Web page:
Types of Filters and How They Rank

Air filters are an important part of any home’s heating, ventilation and air conditioning system, as they help to remove contaminants from the air, improving indoor air quality. There are many different types of air filters available on the market, and each has its own benefits and drawbacks. Common filter types include:

Fiberglass Filters

These disposable filters are made from layers of fiberglass material with a metal grate to reinforce the fiberglass batting. They are designed to trap particles in the air before they can enter your HVAC system. As they have a low MERV rating, typically between MERV 1 to 4, they will not remove all contaminants from the air. They provide minimal contaminant protection for your HVAC system and do little to benefit air quality indoors. As a result, they may not be the best choice for homes with poor indoor air quality.

Electrostatic Filters

Reusable electrostatic air filters are made up of a series of flat metal plates that are charged with static electricity. As air passes through the filter, the charged particles are attracted to the plates and trapped on the surface to capture contaminants including dust, bacteria and pollen.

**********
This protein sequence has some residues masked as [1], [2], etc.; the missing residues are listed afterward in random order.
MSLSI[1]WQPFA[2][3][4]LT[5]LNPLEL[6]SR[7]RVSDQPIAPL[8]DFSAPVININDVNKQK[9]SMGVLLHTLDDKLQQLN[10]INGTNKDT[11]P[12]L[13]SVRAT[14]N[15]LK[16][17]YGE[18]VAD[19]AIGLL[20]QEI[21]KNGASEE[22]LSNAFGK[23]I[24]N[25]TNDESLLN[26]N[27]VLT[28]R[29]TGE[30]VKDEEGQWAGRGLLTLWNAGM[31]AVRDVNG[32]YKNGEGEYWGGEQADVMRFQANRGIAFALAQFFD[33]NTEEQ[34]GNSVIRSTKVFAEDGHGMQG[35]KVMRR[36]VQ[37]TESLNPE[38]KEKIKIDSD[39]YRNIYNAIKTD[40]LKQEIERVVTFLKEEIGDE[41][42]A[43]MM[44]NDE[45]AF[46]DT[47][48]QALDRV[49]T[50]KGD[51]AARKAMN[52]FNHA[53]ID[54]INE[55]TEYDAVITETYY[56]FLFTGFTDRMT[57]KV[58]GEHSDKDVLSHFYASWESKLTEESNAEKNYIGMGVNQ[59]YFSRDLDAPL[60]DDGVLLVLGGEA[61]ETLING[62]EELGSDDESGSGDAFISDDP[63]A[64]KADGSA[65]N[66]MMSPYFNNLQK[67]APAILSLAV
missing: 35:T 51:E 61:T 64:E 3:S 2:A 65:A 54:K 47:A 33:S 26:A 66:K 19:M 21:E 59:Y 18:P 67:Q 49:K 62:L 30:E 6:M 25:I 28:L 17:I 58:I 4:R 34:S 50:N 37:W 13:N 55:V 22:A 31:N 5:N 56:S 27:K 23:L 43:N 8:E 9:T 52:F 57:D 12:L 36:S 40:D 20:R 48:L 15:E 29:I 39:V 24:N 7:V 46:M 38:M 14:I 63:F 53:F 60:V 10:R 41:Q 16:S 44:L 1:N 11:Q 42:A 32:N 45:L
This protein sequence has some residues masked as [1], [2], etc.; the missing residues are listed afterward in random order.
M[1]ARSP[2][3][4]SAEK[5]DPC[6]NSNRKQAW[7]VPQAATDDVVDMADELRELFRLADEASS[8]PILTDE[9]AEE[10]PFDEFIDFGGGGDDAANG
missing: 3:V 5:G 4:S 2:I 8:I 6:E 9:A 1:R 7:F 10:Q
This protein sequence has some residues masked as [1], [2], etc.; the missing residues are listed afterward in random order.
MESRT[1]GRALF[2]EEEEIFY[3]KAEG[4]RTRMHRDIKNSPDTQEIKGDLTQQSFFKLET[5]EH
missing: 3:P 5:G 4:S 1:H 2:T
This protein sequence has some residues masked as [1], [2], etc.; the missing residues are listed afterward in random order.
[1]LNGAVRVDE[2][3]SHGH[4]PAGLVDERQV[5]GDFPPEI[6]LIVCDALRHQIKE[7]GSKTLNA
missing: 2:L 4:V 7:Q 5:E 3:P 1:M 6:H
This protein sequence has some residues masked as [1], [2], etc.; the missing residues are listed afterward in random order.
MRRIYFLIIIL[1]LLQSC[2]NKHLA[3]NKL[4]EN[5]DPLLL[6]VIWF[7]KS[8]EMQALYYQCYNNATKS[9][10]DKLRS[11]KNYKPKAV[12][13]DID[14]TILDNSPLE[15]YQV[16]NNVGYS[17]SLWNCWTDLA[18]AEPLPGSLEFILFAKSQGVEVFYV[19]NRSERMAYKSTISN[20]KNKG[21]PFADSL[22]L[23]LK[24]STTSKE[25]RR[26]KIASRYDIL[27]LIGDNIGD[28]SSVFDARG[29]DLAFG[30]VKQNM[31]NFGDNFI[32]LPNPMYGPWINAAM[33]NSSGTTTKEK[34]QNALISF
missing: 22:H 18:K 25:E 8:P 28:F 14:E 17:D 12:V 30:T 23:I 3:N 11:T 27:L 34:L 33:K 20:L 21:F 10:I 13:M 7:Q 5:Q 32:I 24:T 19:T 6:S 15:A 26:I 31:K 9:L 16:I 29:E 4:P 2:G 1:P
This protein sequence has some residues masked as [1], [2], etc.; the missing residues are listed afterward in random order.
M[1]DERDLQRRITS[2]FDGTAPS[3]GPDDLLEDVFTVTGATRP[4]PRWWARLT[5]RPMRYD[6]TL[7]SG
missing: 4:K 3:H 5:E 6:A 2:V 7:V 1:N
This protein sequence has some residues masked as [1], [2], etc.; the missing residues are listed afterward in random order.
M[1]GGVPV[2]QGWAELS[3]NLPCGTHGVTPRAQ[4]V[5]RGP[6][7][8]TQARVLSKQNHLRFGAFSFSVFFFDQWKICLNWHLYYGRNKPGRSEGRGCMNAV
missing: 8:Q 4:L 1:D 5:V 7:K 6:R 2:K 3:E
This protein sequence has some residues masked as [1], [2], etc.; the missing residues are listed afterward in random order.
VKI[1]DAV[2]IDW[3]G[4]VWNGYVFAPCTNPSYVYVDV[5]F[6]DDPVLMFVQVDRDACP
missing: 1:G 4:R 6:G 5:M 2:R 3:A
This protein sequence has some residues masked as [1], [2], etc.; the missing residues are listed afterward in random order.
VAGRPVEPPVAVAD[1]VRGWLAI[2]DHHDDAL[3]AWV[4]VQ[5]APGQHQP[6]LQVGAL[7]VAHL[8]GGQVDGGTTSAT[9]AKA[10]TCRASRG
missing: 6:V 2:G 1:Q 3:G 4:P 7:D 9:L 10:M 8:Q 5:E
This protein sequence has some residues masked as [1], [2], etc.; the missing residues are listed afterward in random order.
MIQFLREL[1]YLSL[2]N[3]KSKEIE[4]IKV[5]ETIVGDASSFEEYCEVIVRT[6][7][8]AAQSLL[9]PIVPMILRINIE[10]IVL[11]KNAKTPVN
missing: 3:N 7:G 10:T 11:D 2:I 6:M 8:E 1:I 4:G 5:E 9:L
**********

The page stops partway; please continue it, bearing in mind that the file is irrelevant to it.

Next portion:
The filter is reusable and must be cleaned about every month. Some reusable electrostatic air filters can last for years with proper care. A typical electrostatic filter has HVAC filter ratings from MERV 1 to 4, so they aren’t highly effective for contaminant removal or indoor air quality improvements. However, there are some models available with HVAC filter ratings up to about MERV 8.

Pleated Media Filters